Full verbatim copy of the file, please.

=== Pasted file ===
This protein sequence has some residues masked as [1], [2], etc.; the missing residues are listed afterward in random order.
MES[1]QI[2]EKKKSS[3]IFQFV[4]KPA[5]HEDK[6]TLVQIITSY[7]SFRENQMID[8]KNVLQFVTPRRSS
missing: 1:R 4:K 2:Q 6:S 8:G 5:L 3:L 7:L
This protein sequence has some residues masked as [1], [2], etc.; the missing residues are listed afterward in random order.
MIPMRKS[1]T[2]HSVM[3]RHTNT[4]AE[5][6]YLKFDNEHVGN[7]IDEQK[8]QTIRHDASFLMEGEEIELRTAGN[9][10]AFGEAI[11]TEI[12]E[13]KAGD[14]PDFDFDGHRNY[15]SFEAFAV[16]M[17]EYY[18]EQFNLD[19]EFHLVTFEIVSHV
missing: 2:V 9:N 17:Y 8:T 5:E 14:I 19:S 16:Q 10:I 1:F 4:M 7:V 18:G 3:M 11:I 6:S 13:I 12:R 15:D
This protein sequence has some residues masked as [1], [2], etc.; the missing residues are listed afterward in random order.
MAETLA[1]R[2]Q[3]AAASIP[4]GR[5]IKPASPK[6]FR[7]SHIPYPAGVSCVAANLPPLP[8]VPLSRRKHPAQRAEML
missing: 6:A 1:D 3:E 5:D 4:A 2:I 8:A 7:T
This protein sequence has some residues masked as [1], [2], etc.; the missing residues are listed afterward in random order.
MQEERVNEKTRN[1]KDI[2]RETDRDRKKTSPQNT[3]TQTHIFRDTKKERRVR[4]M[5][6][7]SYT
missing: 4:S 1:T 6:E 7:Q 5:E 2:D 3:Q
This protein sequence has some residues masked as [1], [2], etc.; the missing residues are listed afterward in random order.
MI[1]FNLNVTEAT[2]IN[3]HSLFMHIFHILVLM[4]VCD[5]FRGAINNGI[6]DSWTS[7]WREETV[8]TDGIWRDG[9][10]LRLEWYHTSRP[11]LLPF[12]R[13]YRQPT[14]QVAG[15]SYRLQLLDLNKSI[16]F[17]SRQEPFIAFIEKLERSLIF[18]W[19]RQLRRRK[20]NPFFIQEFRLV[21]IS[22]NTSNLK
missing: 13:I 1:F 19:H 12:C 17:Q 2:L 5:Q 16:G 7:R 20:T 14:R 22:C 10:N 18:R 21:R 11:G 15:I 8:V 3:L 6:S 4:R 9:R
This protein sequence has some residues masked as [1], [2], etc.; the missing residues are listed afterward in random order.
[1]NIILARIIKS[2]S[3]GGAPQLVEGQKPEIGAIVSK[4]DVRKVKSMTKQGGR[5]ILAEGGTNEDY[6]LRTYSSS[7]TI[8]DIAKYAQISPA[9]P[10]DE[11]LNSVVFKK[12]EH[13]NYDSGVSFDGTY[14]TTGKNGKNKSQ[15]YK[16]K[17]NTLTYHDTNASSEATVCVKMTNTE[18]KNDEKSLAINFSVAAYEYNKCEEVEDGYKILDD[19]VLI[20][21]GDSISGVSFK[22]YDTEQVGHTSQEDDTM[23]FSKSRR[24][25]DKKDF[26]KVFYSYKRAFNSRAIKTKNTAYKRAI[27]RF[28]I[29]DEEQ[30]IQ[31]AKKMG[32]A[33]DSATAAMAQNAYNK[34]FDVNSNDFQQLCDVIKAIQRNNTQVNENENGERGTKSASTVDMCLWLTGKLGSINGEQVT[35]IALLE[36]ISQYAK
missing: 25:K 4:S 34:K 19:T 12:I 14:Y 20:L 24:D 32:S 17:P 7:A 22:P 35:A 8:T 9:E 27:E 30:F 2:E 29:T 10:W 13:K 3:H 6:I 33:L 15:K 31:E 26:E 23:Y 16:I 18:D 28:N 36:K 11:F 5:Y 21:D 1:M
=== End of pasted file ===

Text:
This protein sequence has some residues masked as [1], [2], etc.; the missing residues are listed afterward in random order.
MES[1]QI[2]EKKKSS[3]IFQFV[4]KPA[5]HEDK[6]TLVQIITSY[7]SFRENQMID[8]KNVLQFVTPRRSS
missing: 1:R 4:K 2:Q 6:S 8:G 5:L 3:L 7:L
This protein sequence has some residues masked as [1], [2], etc.; the missing residues are listed afterward in random order.
MIPMRKS[1]T[2]HSVM[3]RHTNT[4]AE[5][6]YLKFDNEHVGN[7]IDEQK[8]QTIRHDASFLMEGEEIELRTAGN[9][10]AFGEAI[11]TEI[12]E[13]KAGD[14]PDFDFDGHRNY[15]SFEAFAV[16]M[17]EYY[18]EQFNLD[19]EFHLVTFEIVSHV
missing: 2:V 9:N 17:Y 8:T 5:E 14:I 19:S 16:Q 10:I 1:F 4:M 7:V 18:G 3:M 11:I 6:S 13:I 12:R 15:D
This protein sequence has some residues masked as [1], [2], etc.; the missing residues are listed afterward in random order.
MAETLA[1]R[2]Q[3]AAASIP[4]GR[5]IKPASPK[6]FR[7]SHIPYPAGVSCVAANLPPLP[8]VPLSRRKHPAQRAEML
missing: 6:A 1:D 3:E 5:D 4:A 2:I 8:A 7:T
This protein sequence has some residues masked as [1], [2], etc.; the missing residues are listed afterward in random order.
MQEERVNEKTRN[1]KDI[2]RETDRDRKKTSPQNT[3]TQTHIFRDTKKERRVR[4]M[5][6][7]SYT
missing: 4:S 1:T 6:E 7:Q 5:E 2:D 3:Q
This protein sequence has some residues masked as [1], [2], etc.; the missing residues are listed afterward in random order.
MI[1]FNLNVTEAT[2]IN[3]HSLFMHIFHILVLM[4]VCD[5]FRGAINNGI[6]DSWTS[7]WREETV[8]TDGIWRDG[9][10]LRLEWYHTSRP[11]LLPF[12]R[13]YRQPT[14]QVAG[15]SYRLQLLDLNKSI[16]F[17]SRQEPFIAFIEKLERSLIF[18]W[19]RQLRRRK[20]NPFFIQEFRLV[21]IS[22]NTSNLK
missing: 13:I 1:F 19:H 12:C 17:Q 2:L 5:Q 16:G 7:R 20:T 14:R 22:C 10:N 18:R 21:R 11:G 15:I 8:V 3:L 6:S 4:R 9:R
This protein sequence has some residues masked as [1], [2], etc.; the missing residues are listed afterward in random order.
[1]NIILARIIKS[2]S[3]GGAPQLVEGQKPEIGAIVSK[4]DVRKVKSMTKQGGR[5]ILAEGGTNEDY[6]LRTYSSS[7]TI[8]DIAKYAQISPA[9]P[10]DE[11]LNSVVFKK[12]EH[13]NYDSGVSFDGTY[14]TTGKNGKNKSQ[15]YK[16]K[17]NTLTYHDTNASSEATVCVKMTNTE[18]KNDEKSLAINFSVAAYEYNKCEEVEDGYKILDD[19]VLI[20][21]GDSISGVSFK[22]YDTEQVGHTSQEDDTM[23]FSKSRR[24][25]DKKDF[26]KVFYSYKRAFNSRAIKTKNTAYKRAI[27]RF[28]I[29]DEEQ[30]IQ[31]AKKMG[32]A[33]DSATAAMAQNAYNK[34]FDVNSNDFQQLCDVIKAIQRNNTQVNENENGERGTKSASTVDMCLWLTGKLGSINGEQVT[35]IALLE[36]ISQYAK
missing: 25:K 4:S 34:K 19:T 12:I 14:Y 20:L 24:D 32:S 17:P 7:A 22:P 35:A 8:T 9:E 27:E 30:F 2:E 29:T 10:W 13:K 3:H 6:I 33:L 15:K 31:E 26:E 23:Y 16:I 18:D 28:N 36:K 11:F 5:Y 21:D 1:M